1. Sure, but you can still control certain setting on your Mac through your Apple branded display. No so with a 3rd party one. It’s not just a logo. I the ability to put your computer to sleep, boot the computer and get feed back like a pulsating light when your machine is sleeping.

        2. Apple never made the display PANELS. Apple most often did the electronics supporting those panels, and Apple made the housings as well as assembled the entire display. Further, Apple often had selection/rejection rights on those panels to make sure they met Apple’s above average specifications and requirements.

          Most of Dell’s monitors are run of the mill. Some are downright horrible. A few are above average. Over the years one or two have stood out.

    1. Apple’s introduction of the 30″ cinema display was at $3,300 back in 2004. Bring that forward with the U.S. inflation rate, that’s about $4,300 today. So, yes, Apple has shipped very expensive monitors before — you know, back when Apple sold monitors and the typical Apple monitor was considerably above average, and in some cases the very best available.

      Besides, if you’re going to be a person who would actually USE a monitor like this, going from $5k for the monitor to $5, 700 for monitor and graphics card is really not that big a deal. (The GeForce GTX 1080 Ti is “only” $700.)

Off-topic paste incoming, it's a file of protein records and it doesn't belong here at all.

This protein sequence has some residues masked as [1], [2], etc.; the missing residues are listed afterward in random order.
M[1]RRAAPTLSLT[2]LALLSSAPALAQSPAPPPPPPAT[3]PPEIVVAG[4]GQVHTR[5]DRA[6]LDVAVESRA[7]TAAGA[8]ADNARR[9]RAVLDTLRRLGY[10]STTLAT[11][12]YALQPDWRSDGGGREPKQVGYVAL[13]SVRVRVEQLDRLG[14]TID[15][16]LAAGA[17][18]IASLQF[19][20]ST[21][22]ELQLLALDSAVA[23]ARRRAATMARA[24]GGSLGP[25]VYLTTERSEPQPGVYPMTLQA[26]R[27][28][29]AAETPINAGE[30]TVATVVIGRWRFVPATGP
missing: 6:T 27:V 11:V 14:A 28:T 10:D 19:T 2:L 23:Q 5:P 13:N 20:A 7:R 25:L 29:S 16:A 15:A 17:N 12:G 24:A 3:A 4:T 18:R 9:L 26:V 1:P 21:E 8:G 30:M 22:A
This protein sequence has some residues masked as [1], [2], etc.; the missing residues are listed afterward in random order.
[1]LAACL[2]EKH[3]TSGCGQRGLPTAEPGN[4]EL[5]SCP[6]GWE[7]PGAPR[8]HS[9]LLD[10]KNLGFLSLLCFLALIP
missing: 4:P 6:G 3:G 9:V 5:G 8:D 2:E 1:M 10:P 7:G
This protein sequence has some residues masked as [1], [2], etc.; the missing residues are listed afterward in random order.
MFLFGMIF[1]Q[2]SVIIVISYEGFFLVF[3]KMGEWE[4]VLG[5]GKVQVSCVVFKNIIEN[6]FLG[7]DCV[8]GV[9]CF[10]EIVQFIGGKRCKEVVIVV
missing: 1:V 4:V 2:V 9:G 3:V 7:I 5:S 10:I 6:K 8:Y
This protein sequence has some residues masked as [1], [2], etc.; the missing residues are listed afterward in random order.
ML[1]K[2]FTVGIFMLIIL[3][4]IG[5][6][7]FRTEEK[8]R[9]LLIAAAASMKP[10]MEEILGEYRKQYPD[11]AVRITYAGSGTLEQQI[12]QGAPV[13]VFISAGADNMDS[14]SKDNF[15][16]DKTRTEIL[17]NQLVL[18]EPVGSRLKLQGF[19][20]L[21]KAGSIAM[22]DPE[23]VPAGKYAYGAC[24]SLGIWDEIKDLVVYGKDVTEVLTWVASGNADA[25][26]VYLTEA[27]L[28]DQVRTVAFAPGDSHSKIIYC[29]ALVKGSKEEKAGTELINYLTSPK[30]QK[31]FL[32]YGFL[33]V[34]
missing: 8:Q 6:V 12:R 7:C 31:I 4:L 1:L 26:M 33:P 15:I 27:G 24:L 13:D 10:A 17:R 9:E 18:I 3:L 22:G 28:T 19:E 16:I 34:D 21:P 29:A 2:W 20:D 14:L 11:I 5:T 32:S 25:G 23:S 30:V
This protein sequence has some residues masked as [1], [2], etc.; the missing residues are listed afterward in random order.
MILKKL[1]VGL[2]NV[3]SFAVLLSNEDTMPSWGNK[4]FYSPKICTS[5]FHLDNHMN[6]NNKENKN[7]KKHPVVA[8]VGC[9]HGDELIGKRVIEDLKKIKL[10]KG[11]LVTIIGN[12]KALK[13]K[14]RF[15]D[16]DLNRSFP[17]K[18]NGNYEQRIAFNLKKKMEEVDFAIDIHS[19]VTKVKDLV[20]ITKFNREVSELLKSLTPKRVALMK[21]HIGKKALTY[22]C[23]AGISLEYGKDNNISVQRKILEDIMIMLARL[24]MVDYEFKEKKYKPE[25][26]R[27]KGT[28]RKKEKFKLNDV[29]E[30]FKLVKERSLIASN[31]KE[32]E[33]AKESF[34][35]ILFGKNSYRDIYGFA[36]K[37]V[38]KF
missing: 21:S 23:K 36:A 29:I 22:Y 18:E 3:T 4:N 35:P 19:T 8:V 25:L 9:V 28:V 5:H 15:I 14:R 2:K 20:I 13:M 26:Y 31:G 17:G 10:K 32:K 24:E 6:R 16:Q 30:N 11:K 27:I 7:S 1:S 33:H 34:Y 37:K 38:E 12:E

The simple fact that Apple has abandoned the monitor market is irrefutable proof that Apple is not interested in the true Pro market. Apple keeps talking about the full “ecosystem” but abandons key segments.

      Apple should have shipped an Apple variant of this monitor first with the capability to properly calibrate it.

  5. Are these even compatible w/ Apple’s gear? I don’t think Apple does DP1.4 on any of their machines.

    As has been the story of late, Apple’s following, not leading.

    1. Nothing that Apple currently ships can drive this with native hardware. You can build a machine that can drive this from the 2012 Mac Pro machine with the appropriately modified video cards to drive this. But it takes some doing and a tiny bit of luck to not screw things up.

  6. If Apple had produced this the cry would be that you could get it cheaper elsewhere.

    I’m g,ad Apple is out of the monitor business. There are many great monitors out there. Apple doesn’t have to build everything.

    1. Well that is a good example of Apple’s lazy Mac marketing. The Cinema Display was never just a display. It was a complete dock for MacBooks, including FaceTime camera, mic, and speakers, and also a USB hub and power supply for your Mac laptop. Few competing displays at any price offer the whole package.

      Add it all up and on first release, Apple displays were good bargains! The problem is Apple didn’t inform users of the features, they were not kept technically up to date, and Apple hardly ever adjusted prices as the competition did.

      This is complete mismanagement of a business line. Every Mac user knows it.

  7. Apple. Apple!
    you dropped gorgeous laser Printer biz.
    you dropped gorgeous Screens biz.

    WTF?!
    is there anything uglier than MacPro with dull Dell screen (no Apple logo quality display)?!

  8. “Not making Apple-branded, Apple-designed displays is an example of Compaq thinking, Tim.”

    Who knows, perhaps he’s grooming Carly Fiorina to succeed him at the helm once his options are in the money?